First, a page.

One of my friends tried that. He closed his eyes, and really immersed himself in his imagination. After a few moments, he suddenly jolted awake and went “God, no! No, no, NO! I do NOT want to go there!” – He realized where he would be 10 years from now if he didn’t change his behavior. And it meant massive pain to him! Suddenly he was more than willing to do whatever it takes to change!

So for each of the behaviors you would like to change, write down all the pain you can associate with the current behavior, and all the pleasure change would bring you. Then close your eyes and imagine it all vividly, to make sure you really FEEL the pain and pleasure.

You will know you have done enough when you get to the point of “I’m going to get this handled, no matter what!” After that, action and change will follow effortlessly, because your emotions are now aligned with your logical brain!

And that’s all I have to say about the pain and pleasure principle. If you enjoyed this article, I would appreciate if you shared it with others. Or simply gave it a thumb up on StumbleUpon. But more importantly, I would be really happy if you used what you learned here to change your life!

You now have no more need for “Top 10 motivation hacks” and similar articles. Because the pain and pleasure associations motivate ALL your behavior! And now you know how to change those, so you can motivates yourself for any behavior you want!

Happy personal growth!

{ 12 comments… read them below or add one }

RoberGoesBrazil January 30, 2009 at 19:55

Hey Vlad,
thanks alot again for this article. I am going to do exactly what you suggested right now. It´s not about quitting to smoke, but a similiar thing. This article is really a great help, or at least I hope it will be one in the future.
Just one thing: You were talking about the 3 human brains. Now, this way is good to understand how our brain makes decisions, but it has nothing to do with sience. As far as I know that theory has been around a long time ago and now has been proven wrong lately. I think it´s still working for your articles, the effect remains, but it just ins´t true.
But thanks anyway, I really enjoyed reading your article (and don´t want to complain anymore ;P )

Robert

Reply

Vlad Dolezal January 30, 2009 at 21:49

@Robert:

Yeah, that’s the fun thing about triune brain theory. Even though the model might be completely wrong on the biological level, it works extremely well on the psychological level, to understand why we behave the way we do. And that’s what matters to me.

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Haider January 31, 2009 at 11:16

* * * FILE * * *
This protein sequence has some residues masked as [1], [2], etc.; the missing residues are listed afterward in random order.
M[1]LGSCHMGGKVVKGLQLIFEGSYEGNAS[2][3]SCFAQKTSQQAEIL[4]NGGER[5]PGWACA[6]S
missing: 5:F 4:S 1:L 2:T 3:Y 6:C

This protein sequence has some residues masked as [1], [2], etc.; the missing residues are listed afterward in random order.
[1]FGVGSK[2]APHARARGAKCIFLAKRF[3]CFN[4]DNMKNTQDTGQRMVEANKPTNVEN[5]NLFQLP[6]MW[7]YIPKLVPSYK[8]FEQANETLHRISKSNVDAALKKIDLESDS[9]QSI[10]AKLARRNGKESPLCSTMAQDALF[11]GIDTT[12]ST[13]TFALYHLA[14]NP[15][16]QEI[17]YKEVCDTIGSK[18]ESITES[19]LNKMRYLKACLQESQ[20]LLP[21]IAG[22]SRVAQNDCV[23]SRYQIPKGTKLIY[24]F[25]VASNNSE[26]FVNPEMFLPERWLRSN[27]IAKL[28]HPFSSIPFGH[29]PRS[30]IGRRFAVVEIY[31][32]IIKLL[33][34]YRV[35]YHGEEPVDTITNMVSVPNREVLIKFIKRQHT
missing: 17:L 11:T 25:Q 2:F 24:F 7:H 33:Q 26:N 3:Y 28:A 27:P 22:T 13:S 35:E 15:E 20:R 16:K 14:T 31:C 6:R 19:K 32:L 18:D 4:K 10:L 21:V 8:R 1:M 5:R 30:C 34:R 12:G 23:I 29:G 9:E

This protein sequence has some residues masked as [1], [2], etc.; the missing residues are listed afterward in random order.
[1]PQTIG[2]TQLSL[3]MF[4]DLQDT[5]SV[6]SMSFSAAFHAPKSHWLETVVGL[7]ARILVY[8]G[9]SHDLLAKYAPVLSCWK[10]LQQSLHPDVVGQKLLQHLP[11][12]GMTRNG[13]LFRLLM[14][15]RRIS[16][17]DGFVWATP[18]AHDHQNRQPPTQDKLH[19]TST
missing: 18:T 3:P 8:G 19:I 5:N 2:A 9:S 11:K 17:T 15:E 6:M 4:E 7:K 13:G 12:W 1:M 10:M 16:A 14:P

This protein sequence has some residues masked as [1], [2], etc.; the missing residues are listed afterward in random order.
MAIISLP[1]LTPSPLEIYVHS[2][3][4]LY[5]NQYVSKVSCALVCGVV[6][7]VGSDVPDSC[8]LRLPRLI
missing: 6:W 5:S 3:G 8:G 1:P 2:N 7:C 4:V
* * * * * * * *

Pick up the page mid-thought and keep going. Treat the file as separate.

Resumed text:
Dear Vlad,

Thank you for bringing up this crucial topic up. I totally agree with you that the pain/pleasure associations we have are at the core of our motivation.

I am in the process of writing an e-book to explain the concept of personal growth, and how we get our subjects muddled up at times. For example, our logical thinking should be used to process information. It isn’t used to drive us in the direction we want to take. That’s where emotions come in (and it’s also why we *feel* hungry, and not just think hungry… otherwise we might end up starving to death without having the motivation to eat!).

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Juzer Ali March 1, 2010 at 16:04

Pain and Pleasure! Read that in an Anthony Robbins book.

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Shankhadip Majumder March 14, 2010 at 06:24

Anthony Robbin’s “Awaken The Giant Within” talks about neuro-associations in this regard.Your article is very helpful.

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Vlad Dolezal March 14, 2010 at 13:19

@Shankadip:

Yeah, I think Tony Robbins is who first gave me the basic idea of this principle.

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Janet March 3, 2011 at 17:46

Hello Vlad; I am going to use some of your material in a Workshop I am creating for Belief Systems and How They Affect our Lives. Thanks for the addition exercise!
Janet

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Vlad Dolezal March 3, 2011 at 18:12

No problem, Janet, I’m glad you’re spreading the exercises to other people who need them!

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Jake April 20, 2011 at 14:20

While I personally do like this explanation and use it in my own personal development work – it’s about as old as Freud, and has a ton of fundamental flaws in the theory. No legitimate scientists believe it to be true.

BUT!

I believe the concept is very powerful in helping us affect change in ourselves, and when used in the context of personal development (ala Tony Robbins version) it can be very helpful in changing your habits/beliefs.

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Vlad Dolezal May 16, 2013 at 09:38

Yeah, I’m not saying it’s the be all and end all of personal development. It’s just one way of looking at things, and it can be pretty handy in giving you a new perspective in some situations.

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Dauda musideen July 4, 2012 at 10:14

The article is really helpful,though i have read stuffs about plain and pleasure in one of anthony robbinson book titled ‘awaken the giant within’ it was also helpful too.this article has shown a practical way to apply the principle..thanks to the owner of this blog.

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or May 7, 2013 at 14:28

i really really need help with this pleas help me how can i make pain to my old habit to try people will be satisfied from me? and there were some case that i was streess because of that pleas help me